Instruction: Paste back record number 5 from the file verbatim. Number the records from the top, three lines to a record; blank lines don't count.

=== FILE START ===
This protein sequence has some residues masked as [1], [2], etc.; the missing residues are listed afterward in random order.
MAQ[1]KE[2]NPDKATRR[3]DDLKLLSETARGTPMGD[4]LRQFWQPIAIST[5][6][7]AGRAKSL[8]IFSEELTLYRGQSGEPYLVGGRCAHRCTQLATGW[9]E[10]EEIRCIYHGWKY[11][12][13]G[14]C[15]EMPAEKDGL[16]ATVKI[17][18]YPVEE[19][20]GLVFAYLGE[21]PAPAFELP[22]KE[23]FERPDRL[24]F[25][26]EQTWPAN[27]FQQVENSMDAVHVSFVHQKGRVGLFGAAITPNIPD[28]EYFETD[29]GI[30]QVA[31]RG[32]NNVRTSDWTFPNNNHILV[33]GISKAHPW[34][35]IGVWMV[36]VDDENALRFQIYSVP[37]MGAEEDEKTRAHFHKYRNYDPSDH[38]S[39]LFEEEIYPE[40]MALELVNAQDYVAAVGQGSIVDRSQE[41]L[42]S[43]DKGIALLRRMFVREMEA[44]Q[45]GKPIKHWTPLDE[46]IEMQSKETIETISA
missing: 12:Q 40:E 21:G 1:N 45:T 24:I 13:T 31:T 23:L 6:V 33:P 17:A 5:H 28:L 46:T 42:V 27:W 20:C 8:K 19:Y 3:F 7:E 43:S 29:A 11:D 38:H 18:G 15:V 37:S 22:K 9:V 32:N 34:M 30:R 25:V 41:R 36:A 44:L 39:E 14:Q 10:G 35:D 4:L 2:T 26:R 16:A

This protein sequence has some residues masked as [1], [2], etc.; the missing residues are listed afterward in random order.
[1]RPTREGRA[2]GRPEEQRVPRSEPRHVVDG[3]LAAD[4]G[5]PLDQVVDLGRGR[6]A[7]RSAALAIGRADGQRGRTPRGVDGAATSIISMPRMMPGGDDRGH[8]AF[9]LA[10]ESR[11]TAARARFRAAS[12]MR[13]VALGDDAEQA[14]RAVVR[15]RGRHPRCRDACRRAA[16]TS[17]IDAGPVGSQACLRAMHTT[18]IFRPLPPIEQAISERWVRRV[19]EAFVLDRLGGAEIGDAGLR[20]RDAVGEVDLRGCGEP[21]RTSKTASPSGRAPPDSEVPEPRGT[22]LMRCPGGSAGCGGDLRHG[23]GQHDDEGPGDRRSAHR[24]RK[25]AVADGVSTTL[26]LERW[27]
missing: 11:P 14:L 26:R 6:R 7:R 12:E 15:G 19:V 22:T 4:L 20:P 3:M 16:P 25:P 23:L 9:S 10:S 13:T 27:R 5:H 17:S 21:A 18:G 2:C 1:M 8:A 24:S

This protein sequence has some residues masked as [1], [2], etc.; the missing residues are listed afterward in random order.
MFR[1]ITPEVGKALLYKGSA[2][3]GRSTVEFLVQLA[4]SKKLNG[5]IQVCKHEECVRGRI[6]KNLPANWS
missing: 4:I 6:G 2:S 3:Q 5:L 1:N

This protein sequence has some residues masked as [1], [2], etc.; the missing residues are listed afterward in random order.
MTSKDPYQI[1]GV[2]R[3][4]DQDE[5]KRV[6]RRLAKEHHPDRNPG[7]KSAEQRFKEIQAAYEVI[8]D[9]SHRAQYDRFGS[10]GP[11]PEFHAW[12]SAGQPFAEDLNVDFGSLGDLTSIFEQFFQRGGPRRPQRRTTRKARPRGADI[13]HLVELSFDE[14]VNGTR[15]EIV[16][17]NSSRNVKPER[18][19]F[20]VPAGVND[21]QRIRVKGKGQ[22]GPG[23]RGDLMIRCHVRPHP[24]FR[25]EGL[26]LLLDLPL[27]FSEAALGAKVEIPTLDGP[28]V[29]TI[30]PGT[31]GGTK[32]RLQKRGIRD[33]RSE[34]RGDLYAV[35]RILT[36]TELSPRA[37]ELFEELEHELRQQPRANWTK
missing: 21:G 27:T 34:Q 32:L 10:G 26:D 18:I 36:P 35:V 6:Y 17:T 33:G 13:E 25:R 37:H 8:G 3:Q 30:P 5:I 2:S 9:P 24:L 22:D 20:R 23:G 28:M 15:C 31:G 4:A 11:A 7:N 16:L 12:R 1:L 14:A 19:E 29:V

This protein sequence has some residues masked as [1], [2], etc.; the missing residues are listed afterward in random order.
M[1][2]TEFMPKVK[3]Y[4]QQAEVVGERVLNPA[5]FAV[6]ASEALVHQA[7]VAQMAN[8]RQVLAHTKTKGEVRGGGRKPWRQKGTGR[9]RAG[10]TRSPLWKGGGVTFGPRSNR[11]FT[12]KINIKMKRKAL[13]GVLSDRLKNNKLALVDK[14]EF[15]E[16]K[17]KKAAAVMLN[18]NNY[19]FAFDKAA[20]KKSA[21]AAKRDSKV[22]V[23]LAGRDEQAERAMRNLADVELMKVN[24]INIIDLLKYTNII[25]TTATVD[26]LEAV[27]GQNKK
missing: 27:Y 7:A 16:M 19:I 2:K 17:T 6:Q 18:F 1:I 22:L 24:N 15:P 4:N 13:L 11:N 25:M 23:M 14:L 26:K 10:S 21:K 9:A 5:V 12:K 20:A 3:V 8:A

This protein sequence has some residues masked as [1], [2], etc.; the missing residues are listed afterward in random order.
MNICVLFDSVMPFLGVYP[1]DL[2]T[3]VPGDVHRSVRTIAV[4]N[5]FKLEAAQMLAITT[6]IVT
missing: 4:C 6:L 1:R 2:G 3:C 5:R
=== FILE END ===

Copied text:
This protein sequence has some residues masked as [1], [2], etc.; the missing residues are listed afterward in random order.
M[1][2]TEFMPKVK[3]Y[4]QQAEVVGERVLNPA[5]FAV[6]ASEALVHQA[7]VAQMAN[8]RQVLAHTKTKGEVRGGGRKPWRQKGTGR[9]RAG[10]TRSPLWKGGGVTFGPRSNR[11]FT[12]KINIKMKRKAL[13]GVLSDRLKNNKLALVDK[14]EF[15]E[16]K[17]KKAAAVMLN[18]NNY[19]FAFDKAA[20]KKSA[21]AAKRDSKV[22]V[23]LAGRDEQAERAMRNLADVELMKVN[24]INIIDLLKYTNII[25]TTATVD[26]LEAV[27]GQNKK
missing: 27:Y 7:A 16:M 19:I 2:K 17:T 6:Q 18:F 1:I 22:L 24:N 15:P 4:N 13:L 11:N 25:M 23:M 14:L 26:K 10:S 21:K 9:A 5:V 12:K 20:A 3:V 8:A